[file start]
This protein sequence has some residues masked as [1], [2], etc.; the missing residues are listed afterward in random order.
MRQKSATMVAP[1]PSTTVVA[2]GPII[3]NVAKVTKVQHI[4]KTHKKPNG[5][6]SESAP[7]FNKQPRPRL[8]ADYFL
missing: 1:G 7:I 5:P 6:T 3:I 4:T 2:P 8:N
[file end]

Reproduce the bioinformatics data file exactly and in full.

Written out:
This protein sequence has some residues masked as [1], [2], etc.; the missing residues are listed afterward in random order.
MRQKSATMVAP[1]PSTTVVA[2]GPII[3]NVAKVTKVQHI[4]KTHKKPNG[5][6]SESAP[7]FNKQPRPRL[8]ADYFL
missing: 1:G 7:I 5:P 6:T 3:I 4:T 2:P 8:N